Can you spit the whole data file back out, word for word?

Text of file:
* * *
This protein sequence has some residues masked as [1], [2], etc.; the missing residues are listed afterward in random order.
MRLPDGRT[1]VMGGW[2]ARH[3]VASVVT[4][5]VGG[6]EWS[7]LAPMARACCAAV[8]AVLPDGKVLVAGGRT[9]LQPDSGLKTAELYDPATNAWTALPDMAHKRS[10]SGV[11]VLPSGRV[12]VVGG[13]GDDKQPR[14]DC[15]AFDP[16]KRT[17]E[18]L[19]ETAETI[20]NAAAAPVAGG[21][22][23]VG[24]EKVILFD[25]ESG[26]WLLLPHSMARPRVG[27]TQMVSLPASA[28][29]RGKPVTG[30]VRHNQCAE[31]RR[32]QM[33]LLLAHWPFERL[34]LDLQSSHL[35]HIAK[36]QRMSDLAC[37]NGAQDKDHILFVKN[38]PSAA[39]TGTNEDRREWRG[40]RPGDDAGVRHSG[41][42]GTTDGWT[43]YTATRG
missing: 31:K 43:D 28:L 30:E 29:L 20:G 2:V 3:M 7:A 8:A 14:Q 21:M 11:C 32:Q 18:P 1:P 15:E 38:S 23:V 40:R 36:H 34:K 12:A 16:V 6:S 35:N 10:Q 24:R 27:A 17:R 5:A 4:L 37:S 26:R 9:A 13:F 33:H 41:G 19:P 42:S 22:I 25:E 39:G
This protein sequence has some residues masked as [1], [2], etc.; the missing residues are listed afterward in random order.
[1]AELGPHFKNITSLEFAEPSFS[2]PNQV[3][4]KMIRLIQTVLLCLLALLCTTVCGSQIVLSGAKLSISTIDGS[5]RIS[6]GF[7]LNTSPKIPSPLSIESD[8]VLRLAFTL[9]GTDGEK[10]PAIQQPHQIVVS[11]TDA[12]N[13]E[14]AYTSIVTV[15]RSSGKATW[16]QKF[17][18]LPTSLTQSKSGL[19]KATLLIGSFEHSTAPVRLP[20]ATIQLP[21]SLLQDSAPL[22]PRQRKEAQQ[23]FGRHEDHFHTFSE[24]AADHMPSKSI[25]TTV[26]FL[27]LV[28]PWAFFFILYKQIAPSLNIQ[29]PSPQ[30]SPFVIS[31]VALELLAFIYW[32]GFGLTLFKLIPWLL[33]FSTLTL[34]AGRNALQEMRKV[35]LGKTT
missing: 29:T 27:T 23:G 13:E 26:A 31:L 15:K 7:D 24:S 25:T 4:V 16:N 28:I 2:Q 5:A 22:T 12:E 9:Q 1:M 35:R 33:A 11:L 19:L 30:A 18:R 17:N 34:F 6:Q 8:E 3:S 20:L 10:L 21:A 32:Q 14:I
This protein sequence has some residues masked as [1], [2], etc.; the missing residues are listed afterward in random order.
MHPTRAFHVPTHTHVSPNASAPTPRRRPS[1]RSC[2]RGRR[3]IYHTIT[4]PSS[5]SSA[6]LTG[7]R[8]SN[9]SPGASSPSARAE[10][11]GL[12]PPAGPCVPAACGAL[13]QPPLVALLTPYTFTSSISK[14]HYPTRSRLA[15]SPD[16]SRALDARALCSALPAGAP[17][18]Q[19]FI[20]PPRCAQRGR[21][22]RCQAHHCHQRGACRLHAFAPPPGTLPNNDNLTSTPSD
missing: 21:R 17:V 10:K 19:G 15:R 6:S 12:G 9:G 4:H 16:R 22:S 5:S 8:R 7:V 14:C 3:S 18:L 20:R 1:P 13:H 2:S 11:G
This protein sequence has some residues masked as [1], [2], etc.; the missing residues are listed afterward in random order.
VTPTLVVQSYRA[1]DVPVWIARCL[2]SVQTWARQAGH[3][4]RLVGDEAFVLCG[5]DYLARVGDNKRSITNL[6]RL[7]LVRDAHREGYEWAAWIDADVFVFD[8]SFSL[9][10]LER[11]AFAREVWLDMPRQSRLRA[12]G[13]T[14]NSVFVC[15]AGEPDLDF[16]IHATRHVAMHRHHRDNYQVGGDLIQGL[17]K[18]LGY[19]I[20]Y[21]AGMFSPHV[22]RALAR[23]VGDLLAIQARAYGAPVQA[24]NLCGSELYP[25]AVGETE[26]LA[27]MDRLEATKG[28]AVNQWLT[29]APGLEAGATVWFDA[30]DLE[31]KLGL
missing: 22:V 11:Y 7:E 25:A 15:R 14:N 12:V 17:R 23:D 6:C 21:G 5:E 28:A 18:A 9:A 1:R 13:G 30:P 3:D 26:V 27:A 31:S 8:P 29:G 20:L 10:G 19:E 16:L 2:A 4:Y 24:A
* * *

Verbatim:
This protein sequence has some residues masked as [1], [2], etc.; the missing residues are listed afterward in random order.
MRLPDGRT[1]VMGGW[2]ARH[3]VASVVT[4][5]VGG[6]EWS[7]LAPMARACCAAV[8]AVLPDGKVLVAGGRT[9]LQPDSGLKTAELYDPATNAWTALPDMAHKRS[10]SGV[11]VLPSGRV[12]VVGG[13]GDDKQPR[14]DC[15]AFDP[16]KRT[17]E[18]L[19]ETAETI[20]NAAAAPVAGG[21][22][23]VG[24]EKVILFD[25]ESG[26]WLLLPHSMARPRVG[27]TQMVSLPASA[28][29]RGKPVTG[30]VRHNQCAE[31]RR[32]QM[33]LLLAHWPFERL[34]LDLQSSHL[35]HIAK[36]QRMSDLAC[37]NGAQDKDHILFVKN[38]PSAA[39]TGTNEDRREWRG[40]RPGDDAGVRHSG[41][42]GTTDGWT[43]YTATRG
missing: 31:K 43:D 28:L 30:E 29:L 20:G 2:V 3:M 7:A 8:A 14:Q 21:M 11:C 32:Q 18:P 1:P 15:E 38:S 23:V 40:R 36:H 34:K 12:A 16:V 6:S 35:N 10:Q 24:R 27:A 17:R 5:A 4:L 37:S 26:R 9:A 13:F 33:H 41:G 19:P 42:S 22:I 25:E 39:G
This protein sequence has some residues masked as [1], [2], etc.; the missing residues are listed afterward in random order.
[1]AELGPHFKNITSLEFAEPSFS[2]PNQV[3][4]KMIRLIQTVLLCLLALLCTTVCGSQIVLSGAKLSISTIDGS[5]RIS[6]GF[7]LNTSPKIPSPLSIESD[8]VLRLAFTL[9]GTDGEK[10]PAIQQPHQIVVS[11]TDA[12]N[13]E[14]AYTSIVTV[15]RSSGKATW[16]QKF[17][18]LPTSLTQSKSGL[19]KATLLIGSFEHSTAPVRLP[20]ATIQLP[21]SLLQDSAPL[22]PRQRKEAQQ[23]FGRHEDHFHTFSE[24]AADHMPSKSI[25]TTV[26]FL[27]LV[28]PWAFFFILYKQIAPSLNIQ[29]PSPQ[30]SPFVIS[31]VALELLAFIYW[32]GFGLTLFKLIPWLL[33]FSTLTL[34]AGRNALQEMRKV[35]LGKTT
missing: 29:T 27:T 23:G 13:E 26:A 31:L 15:K 7:D 24:S 25:T 4:V 16:N 28:I 2:Q 5:A 22:T 12:E 9:Q 1:M 35:R 33:A 11:L 19:L 30:A 18:R 17:N 34:F 6:Q 8:E 3:S 20:L 10:L 21:A 32:Q 14:I
This protein sequence has some residues masked as [1], [2], etc.; the missing residues are listed afterward in random order.
MHPTRAFHVPTHTHVSPNASAPTPRRRPS[1]RSC[2]RGRR[3]IYHTIT[4]PSS[5]SSA[6]LTG[7]R[8]SN[9]SPGASSPSARAE[10][11]GL[12]PPAGPCVPAACGAL[13]QPPLVALLTPYTFTSSISK[14]HYPTRSRLA[15]SPD[16]SRALDARALCSALPAGAP[17][18]Q[19]FI[20]PPRCAQRGR[21][22]RCQAHHCHQRGACRLHAFAPPPGTLPNNDNLTSTPSD
missing: 21:R 17:V 10:K 19:G 15:R 6:S 12:G 9:G 4:H 16:R 22:S 5:S 8:R 7:V 14:C 3:S 18:L 20:R 1:P 13:H 2:S 11:G
This protein sequence has some residues masked as [1], [2], etc.; the missing residues are listed afterward in random order.
VTPTLVVQSYRA[1]DVPVWIARCL[2]SVQTWARQAGH[3][4]RLVGDEAFVLCG[5]DYLARVGDNKRSITNL[6]RL[7]LVRDAHREGYEWAAWIDADVFVFD[8]SFSL[9][10]LER[11]AFAREVWLDMPRQSRLRA[12]G[13]T[14]NSVFVC[15]AGEPDLDF[16]IHATRHVAMHRHHRDNYQVGGDLIQGL[17]K[18]LGY[19]I[20]Y[21]AGMFSPHV[22]RALAR[23]VGDLLAIQARAYGAPVQA[24]NLCGSELYP[25]AVGETE[26]LA[27]MDRLEATKG[28]AVNQWLT[29]APGLEAGATVWFDA[30]DLE[31]KLGL
missing: 22:V 11:Y 7:E 25:A 15:R 14:N 12:V 17:R 23:D 6:C 21:G 5:E 28:A 18:A 9:A 1:R 13:G 30:P 3:D 26:V 27:A 31:S 8:P 29:G 20:L 10:G 19:E 16:L 2:A 4:Y 24:A